What Have You Got There?

Children's Games of Folktale Type 2043
edited by

D. L. Ashliman

© 2009-2011


  1. What Have You Got There? (England).

  2. Club Fist (USA).

  3. Links to related sites.

Return to D. L. Ashliman's folktexts, a library of folktales, folklore, fairy tales, and mythology.

What Have You Got There?


Two playfellows place their clenched fists one on the top of the other; the owner of the uppermost fist is asked, "What have you got there?"

He replies, "Apple pie," or any other victuals; is told, "Take it off or else I'll knock it off!" and obeys; and so on till the last, when the dialogue runs:

"What have you got there?" -- Ans. "Roast beef."

"Where's my part?" -- Ans. "The cat's got it."

"Where's the cat?" -- Ans. "In the wood."

"Where's the wood?" Ans. "The fire's burnt it."

"Where's the fire?" -- Ans. "The water's quenched it."

"Where's the water?" -- Ans. "The ox has drunk it."

"Where's the ox?" -- Ans. "The butcher's killed it."

"Where's the butcher?" -- Ans. "Behind the church door cracking nuts.'

Both (pretending to throw nutshells at each other): "You shall have the shells, and I shall have the kernels!"

Club Fist


A child lays on a table his clenched fist, with the thumb elevated; another grasps the raised thumb with his own fist, and so on until a pile of fists is built up. A player, who remains apart from the group, then addresses the child whose hand is at the top:

"What's that?"

"A pear."

"Take it off, or I'll knock it off."

The same conversation is repeated with the next child, and so on; the fist being withdrawn as speedily as possible, to escape a rap from the questioner. When only one is left, the following dialogue ensues:

"What have you got there?"

"Bread and cheese."

"Where's my share ?"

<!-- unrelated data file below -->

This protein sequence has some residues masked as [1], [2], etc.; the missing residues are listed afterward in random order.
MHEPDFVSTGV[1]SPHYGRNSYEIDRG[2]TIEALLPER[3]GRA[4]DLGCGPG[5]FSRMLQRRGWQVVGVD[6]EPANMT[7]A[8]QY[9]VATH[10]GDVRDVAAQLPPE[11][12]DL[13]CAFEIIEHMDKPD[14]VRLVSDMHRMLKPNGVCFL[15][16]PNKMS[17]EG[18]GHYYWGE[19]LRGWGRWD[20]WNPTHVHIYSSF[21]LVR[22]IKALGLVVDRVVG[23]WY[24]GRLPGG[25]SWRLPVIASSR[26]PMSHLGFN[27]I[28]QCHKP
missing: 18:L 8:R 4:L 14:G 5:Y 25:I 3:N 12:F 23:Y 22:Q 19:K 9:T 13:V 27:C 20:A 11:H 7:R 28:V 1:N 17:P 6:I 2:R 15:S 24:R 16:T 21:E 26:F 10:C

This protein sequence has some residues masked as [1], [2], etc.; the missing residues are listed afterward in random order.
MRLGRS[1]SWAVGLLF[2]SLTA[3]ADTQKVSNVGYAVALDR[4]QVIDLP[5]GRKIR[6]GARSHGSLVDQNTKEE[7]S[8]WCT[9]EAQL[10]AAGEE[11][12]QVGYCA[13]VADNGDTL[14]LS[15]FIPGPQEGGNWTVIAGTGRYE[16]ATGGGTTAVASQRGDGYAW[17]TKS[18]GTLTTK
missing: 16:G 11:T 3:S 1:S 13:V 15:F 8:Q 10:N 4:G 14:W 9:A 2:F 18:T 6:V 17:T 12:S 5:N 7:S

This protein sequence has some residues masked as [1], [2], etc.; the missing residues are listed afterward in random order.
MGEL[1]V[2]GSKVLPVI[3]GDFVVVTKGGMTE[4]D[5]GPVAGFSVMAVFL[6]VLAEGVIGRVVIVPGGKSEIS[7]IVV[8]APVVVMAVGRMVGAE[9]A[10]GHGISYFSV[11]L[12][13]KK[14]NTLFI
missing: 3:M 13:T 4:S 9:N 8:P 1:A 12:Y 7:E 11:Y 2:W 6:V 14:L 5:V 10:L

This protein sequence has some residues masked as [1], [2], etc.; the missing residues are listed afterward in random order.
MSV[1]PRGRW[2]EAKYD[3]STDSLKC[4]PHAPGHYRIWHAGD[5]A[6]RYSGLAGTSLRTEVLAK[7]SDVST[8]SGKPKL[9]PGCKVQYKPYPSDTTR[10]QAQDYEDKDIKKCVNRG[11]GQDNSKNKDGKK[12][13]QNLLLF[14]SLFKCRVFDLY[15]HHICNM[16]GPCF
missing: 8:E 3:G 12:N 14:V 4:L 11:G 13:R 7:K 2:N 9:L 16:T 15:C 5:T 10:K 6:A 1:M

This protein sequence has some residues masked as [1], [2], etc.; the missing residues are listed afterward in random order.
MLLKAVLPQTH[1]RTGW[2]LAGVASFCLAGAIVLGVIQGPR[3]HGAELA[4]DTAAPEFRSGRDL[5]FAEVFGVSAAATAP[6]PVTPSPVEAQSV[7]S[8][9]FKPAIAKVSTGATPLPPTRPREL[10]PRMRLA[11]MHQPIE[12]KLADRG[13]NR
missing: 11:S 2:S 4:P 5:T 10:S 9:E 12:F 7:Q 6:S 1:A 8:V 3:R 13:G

"Cat's got it."

"Where's the cat?"

"In the woods."

"Where's the woods ?"

"Fire burned it."

"Where's the fire?"

"Water quenched it."

"Where's the water?"

"Ox drank it."

"Where's the ox?"

"Butcher killed it."

"Where's the butcher?"

"Rope hung him."

"Where's the rope?"

"Rat gnawed it."

"Where's the rat?"

"Cat caught it."

"Where's the cat?"

"Behind the church door. The first who laughs, or grins, or shows the teeth has three pinches and three knocks."

Then follows a general scattering; for some child is sure to laugh, and if he does not do so of his own accord, his neighbors will certainly tweak him, poke him, or otherwise excite his risibility. Georgia.

In Pennsylvania the conversation ends:

"Where's the butcher?"

"He's behind the door eracking nuts, and whoever speaks first I'll slap his fingers, Because I am the keeper of the keys,

And I do whatever I please."

This dialogue, based on a well-known nursery tale, has maintained itself with remarkable persistence, and even verbal identity, in several European languages. We meet it in Germany and Denmark, as well as England.

Links to related sites

Return to D. L. Ashliman's folktexts, a library of folktales, folklore, fairy tales, and mythology.

Revised June 12, 2011.